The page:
Verifying the frontoparallel rotation:
Verifying the frontoparallel rotation of a portrait is performed by calculating the rotation angle of the face with respect to a normal axis. This rotation angle can be calculated for known positions of the centers of the eyes by detecting the projected distance of the eyes in the x- and y-directions and by employing respective trigonometric relations. Since an accurate detection of the centers of the eyes is often problematic, e.g., due to image perturbations, alternatively or in addition, the following more stable method can be performed:
For verifying the image quality the calculated rotation angle is compared with predetermined thresholds. Where appropriate the image can be rotated by a corresponding linear image operation such that the resulting image is no longer rotated or lies within predetermined thresholds.
Verifying the depth rotation:
The relative rotation in space (fundamental matrix/essential matrix) can be determined from a set of point correspondences (of 8 or more pairs of points) between the image and a model with the help of a method that is known in the literature as the 8-point-algorithm.
References for the latter mentioned methods are: “Complete Dense Estimation using Level Set Methods”, O. Faugeras and A. Keriven, European Conference on Computer Vision, 1998; and “The Fundamental Matrix: Theory, Algorithms and Stability Analysis”, Q. T. Luong and O. Faugeras, 1995.
The compensation of the depth rotation may be performed, e.g., by adaptation of the parameters of a 3D head model on which the color or gray values of the given face, respectively, are projected. The thus calculated 3D model of the image is subsequently de-rotated, preferably to a normalized view, by the previously determined rotation parameters.
In the case of the depth rotation also the calculated rotation angles are compared with predetermined thresholds for verifying the image-quality. Where appropriate the image can be transformed by the above-described method such that the resulting image is no longer rotated or lies within the predetermined thresholds again.
Besides the optimum image of the head/face area the background is also of relevance for optimized image recognition. Therefore, passport photographs typically have to obey the conditions of a uniform, homogenously colored background. Subsequent to object localization and object segmentation (i.e. of the head or of the face) the background (“residual image”) can be analyzed by the already described methods with respect to brightness (average brightness, variance), contrast, color and texture. If typical threshold values are exceeded, unsuitable images, i.e. images showing backgrounds that are considered as being inhomogenous or dominant by a viewer, can be rejected or can be subject to a correction method for replacing the background by a more suitable one by means of electronic image manipulation. For a pixel-by-pixel replacement backgrounds showing constant brightness and colors can advantageously be chosen.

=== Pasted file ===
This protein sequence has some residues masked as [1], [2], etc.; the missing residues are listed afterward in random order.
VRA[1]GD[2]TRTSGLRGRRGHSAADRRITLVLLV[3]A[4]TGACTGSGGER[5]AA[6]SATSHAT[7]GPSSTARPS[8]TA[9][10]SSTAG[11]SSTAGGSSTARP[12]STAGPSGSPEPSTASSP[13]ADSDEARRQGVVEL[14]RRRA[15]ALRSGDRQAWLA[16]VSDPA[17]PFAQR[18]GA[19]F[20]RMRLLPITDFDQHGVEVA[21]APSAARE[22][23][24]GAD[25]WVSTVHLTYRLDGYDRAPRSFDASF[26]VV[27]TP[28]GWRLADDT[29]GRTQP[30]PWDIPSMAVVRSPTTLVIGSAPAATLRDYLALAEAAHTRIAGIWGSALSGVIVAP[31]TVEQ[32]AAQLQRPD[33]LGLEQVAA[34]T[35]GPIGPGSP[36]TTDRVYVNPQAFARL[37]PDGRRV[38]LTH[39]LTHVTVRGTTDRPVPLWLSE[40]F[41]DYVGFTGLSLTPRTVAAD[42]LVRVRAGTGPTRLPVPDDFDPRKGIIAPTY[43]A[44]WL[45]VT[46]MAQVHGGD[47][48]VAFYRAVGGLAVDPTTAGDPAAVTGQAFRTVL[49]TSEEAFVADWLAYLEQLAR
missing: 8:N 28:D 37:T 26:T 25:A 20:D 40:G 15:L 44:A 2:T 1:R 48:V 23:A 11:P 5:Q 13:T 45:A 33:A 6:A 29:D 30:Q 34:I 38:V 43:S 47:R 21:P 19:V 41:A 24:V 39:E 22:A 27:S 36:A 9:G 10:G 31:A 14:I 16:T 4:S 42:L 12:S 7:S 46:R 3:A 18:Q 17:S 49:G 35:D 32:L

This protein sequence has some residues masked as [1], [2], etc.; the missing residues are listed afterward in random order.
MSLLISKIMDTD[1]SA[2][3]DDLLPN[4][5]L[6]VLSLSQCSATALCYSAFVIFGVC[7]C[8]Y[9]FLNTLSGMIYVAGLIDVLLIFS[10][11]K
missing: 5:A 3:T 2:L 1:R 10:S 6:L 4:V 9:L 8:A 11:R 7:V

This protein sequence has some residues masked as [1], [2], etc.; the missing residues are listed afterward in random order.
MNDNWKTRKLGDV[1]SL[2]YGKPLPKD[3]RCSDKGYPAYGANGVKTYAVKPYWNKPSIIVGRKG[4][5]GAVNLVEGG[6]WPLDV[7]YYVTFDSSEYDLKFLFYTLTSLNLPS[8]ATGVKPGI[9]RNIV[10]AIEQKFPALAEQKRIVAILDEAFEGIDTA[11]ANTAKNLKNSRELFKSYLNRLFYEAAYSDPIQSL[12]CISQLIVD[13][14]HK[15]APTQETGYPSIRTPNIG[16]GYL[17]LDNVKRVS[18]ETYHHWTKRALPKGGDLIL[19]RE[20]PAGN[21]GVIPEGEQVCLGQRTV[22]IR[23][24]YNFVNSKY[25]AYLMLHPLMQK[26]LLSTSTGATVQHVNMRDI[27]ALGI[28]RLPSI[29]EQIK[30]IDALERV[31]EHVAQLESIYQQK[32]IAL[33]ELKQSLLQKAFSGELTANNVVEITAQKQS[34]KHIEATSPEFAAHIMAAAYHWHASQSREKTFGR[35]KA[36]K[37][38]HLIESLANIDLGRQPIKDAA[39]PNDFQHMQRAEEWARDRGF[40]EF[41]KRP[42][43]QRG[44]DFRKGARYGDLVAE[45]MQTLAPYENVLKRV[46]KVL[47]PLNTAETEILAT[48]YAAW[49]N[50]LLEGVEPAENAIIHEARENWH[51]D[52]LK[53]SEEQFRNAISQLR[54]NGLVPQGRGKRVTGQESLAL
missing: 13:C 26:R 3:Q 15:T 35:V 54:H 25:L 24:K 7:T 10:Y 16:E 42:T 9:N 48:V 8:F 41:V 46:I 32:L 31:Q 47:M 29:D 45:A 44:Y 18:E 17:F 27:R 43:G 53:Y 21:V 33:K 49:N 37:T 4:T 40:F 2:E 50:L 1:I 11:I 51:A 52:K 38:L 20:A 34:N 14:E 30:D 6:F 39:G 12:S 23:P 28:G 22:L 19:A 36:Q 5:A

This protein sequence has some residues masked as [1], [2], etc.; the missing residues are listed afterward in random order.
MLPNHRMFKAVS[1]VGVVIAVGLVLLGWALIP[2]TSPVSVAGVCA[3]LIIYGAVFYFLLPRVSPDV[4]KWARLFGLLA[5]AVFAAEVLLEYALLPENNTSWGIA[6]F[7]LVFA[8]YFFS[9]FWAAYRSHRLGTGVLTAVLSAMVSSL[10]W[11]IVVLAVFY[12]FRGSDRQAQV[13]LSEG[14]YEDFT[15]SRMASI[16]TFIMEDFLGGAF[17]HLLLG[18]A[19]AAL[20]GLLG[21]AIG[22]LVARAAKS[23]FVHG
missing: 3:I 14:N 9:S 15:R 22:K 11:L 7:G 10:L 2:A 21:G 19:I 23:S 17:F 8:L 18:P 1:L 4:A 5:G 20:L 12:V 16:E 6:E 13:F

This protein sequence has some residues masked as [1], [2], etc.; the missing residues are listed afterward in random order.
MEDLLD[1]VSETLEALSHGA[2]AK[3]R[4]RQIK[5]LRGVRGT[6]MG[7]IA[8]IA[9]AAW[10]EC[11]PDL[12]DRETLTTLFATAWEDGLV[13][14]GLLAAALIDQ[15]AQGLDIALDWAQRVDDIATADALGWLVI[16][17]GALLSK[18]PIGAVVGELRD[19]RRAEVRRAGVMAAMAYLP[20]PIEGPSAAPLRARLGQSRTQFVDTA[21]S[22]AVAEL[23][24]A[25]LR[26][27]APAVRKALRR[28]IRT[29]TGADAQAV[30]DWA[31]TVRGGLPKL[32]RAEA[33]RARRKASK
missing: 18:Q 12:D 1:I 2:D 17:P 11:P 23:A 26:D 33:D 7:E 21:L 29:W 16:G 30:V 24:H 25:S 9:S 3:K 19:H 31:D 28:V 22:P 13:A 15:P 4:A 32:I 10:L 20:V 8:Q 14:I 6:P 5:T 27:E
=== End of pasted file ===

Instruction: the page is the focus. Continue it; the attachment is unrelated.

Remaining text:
If the object background that is visible in the image does not fulfill the verification criteria, this background can be replaced by another one that observes the verification criteria by methods of image manipulation. This is realized by overwriting pixel-by-pixel the area that has been marked as image background area during the segmentation process at which, in the simplest case, a constant color and brightness are assigned to each pixel. The selection of a suitable background color and brightness may advantageously be carried out by also taking into account the considered object itself in order to optimize the difference in contrast between the object and the background.
In the following block 4, i.e. verifying local criteria of the head/face region, is described.
First, the verification of the image area with respect to completeness, e.g., verification whether both eyes, the nose, the mouth portion are visible, whether the edges of the face surpass the image, (segmentation completely within the image) has to be mentioned.
To verify whether all of the substantial parts of the face are visible a method based on, e.g., a graph matching method (e.g., HGM), may be preferred. Subsequent to the matching and placing of the knots based on the overall evaluation of the graph and thus, not significantly influenced by perturbations similarities of local knots or groups of knots can be evaluated. This is done by either verifying whether the similarities to model knots (e.g., in form of examples) are sufficiently high or explicitly by classifying in the considered positive case and the corresponding negative case (e.g., similarity to “normal” opened eye, closed eye, eye patch).